Senter for islamsk pluralisme

Hans Rustad

Cen­ter for Isla­mic Plu­ra­lism i Wash­ing­ton har front mot wahha­bisme, og for en åpen, tole­rant islam. En av lederne, Step­hen Schwartz, under­stre­ker at den nye radi­ka­lis­men er et moderne feno­men, inspi­rert av tota­li­tære beve­gel­ser i mel­lom­krigs­ti­den. Schwartz er sær­lig opp­tatt av hva han kal­ler den tredje jihad - den poli­tiske jihad repre­sen­tert ved Det mus­limske brorskap.

Unfor­tu­nately, the poli­ti­cal jihad of the Mus­lim Brot­her­hood, replacing mili­tary means, has fooled some Western com­men­ta­tors into sup­port for the jihad of the bal­lot over the bul­let, with argu­ments for Western accom­mo­da­tion of the Brot­her­hood as well as the disastrous wel­come gran­ted Hamas in the 2006 Pale­sti­nian gene­ral election. The prin­ciple of a third, poli­ti­cal jihad is also visible in radi­cal Isla­mist agi­ta­tion in some Western countries, inclu­ding the demand for intro­duc­tion of sha­ria law in Bri­tain. While there are dif­fe­ren­ces in tac­tics between the Mus­lim Brot­her­hood, al Qaeda, and Iran’s pre­si­dent Mah­moud Ahma­dine­jad, their aim--a puri­fi­ca­tio­nist Isla­mic state--remains identical.

Schwartz kor­ri­ge­rer: Anti­se­mit­tisme var ikke utbredt i et land som Egypt tid­li­gere. Han site­rer Matt­hias Kün­tzel og hans bok om jihad og antisemittisme

But Kün­tzel makes seve­ral impor­tant points that will be unfa­mi­liar to many Western rea­ders. One is that the Mus­lim Brotherhood’s hos­ti­lity to Jews was novel in Egypt, which had a his­tory of good rela­tions among Jews, Mus­lims, and Chris­ti­ans. Anot­her point is that, notwith­stan­ding broad Pale­sti­nian Arab oppo­sition to Zio­nism, many vil­lage shei­khs in today’s West Bank oppo­sed anti-Jewish cam­paigns in the 1920s and sig­ned petitions favo­ring increas­ing Jewish immigration.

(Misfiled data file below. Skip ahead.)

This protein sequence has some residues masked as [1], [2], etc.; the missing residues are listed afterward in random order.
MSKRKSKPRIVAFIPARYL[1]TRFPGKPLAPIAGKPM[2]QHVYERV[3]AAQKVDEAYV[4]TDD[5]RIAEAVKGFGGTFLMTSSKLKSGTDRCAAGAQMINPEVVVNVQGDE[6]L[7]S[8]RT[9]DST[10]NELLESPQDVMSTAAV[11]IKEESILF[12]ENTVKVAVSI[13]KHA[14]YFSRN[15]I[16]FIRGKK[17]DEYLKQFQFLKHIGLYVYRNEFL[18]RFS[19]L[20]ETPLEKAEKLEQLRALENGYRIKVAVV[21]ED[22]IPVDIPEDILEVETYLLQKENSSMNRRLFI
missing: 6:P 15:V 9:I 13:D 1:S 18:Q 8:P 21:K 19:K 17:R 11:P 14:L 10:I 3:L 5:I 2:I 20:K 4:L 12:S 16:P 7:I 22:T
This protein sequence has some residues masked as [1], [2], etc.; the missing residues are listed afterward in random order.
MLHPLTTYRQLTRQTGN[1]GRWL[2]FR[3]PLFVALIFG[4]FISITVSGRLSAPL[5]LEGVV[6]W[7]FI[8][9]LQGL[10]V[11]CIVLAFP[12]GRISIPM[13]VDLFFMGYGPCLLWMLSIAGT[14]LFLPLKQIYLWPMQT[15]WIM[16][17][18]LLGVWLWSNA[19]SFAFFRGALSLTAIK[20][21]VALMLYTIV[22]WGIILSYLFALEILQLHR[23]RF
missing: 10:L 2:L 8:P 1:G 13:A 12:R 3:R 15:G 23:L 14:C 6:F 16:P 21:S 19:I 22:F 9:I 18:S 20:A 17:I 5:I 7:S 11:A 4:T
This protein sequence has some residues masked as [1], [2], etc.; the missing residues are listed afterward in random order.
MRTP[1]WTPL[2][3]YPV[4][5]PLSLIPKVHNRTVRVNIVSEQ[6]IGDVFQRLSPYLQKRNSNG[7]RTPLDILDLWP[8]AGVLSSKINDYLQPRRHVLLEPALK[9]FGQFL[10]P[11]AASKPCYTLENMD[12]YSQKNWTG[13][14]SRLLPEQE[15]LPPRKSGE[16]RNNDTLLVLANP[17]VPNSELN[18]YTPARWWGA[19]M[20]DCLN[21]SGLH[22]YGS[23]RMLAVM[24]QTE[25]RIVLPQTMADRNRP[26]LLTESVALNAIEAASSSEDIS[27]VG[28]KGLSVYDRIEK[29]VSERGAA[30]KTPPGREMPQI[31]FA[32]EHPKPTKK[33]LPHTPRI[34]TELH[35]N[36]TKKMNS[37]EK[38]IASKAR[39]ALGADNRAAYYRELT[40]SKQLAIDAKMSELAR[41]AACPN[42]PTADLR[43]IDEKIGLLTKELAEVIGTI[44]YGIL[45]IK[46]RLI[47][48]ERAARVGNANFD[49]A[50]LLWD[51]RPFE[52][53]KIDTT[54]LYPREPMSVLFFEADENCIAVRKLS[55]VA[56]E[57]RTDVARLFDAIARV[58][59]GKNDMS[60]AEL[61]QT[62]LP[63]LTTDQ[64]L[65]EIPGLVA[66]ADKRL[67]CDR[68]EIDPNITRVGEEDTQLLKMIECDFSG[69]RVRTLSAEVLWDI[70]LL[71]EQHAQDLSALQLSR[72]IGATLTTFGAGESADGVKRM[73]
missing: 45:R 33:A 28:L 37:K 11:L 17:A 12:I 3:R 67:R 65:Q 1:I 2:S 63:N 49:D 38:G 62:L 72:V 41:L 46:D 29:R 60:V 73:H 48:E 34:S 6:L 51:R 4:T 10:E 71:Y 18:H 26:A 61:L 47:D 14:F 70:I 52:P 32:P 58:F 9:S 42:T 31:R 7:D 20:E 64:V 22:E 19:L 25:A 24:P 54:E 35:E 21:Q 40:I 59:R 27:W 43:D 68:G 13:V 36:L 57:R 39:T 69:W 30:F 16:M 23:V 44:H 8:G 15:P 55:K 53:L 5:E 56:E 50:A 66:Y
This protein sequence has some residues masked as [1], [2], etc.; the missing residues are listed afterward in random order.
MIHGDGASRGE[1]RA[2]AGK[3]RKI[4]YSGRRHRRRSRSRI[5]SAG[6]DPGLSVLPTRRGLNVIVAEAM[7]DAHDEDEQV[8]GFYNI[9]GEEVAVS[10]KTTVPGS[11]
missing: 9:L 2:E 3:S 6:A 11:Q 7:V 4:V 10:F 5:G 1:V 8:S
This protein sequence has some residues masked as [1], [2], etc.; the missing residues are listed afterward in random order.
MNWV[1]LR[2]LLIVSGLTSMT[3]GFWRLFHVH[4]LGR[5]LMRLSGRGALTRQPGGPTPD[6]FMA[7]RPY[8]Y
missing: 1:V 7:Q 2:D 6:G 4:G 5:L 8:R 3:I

Ny forsk­ning viser at mange pale­sti­nere ikke ønsket å slåss med våpen i hånd mot jødene i 1948.

In dea­ling with this issue Kün­tzel cites the impor­tant work of Hillel Cohen in Army of Sha­dows: Pale­sti­nian Col­la­bo­ra­tion with Zio­nism, 1917-1948, which has just appea­red in Eng­lish. Cohen’s book is a trea­sury of data sug­ge­s­ting new approa­ches to the his­tory of Arab-Jewish rela­tions. His work is epito­mized by one stun­ning dis­closure: In 1947-48, while the Grand Mufti al-Husseini and others cal­led for Arab war against the new state of Israel, Pale­sti­nian “Arabs were in no hurry” to join the battle: “Only a minority of Arabs were involved in offen­sive acti­vities,” wri­tes Cohen. “This unwil­ling­ness to fight was fre­quently butt­ressed by agreements with Jews in nearby sett­le­ments.” The main Arab lea­der in Baqa al-Gharbiya, for example, offe­red a peace agreement to the Jewish sett­le­ments in his district--and Baqa today is home to the Al-Qasemi Aca­demy, a Mus­lim school and col­lege orga­nized on the spi­ri­tual prin­cip­les of Sufism.

Dra­wing, like Kün­tzel, on offi­cial sources, Cohen reveals a sub­stan­tial Mus­lim record of coope­ra­tion with Jewish immi­grants to Palestine.

Exe­cutive Direc­tor Schwartz, “The Third Jihad,” on Matt­hias Kün­tzel and other aut­hors, The Weekly Stan­dard, issue of April 28, 2008




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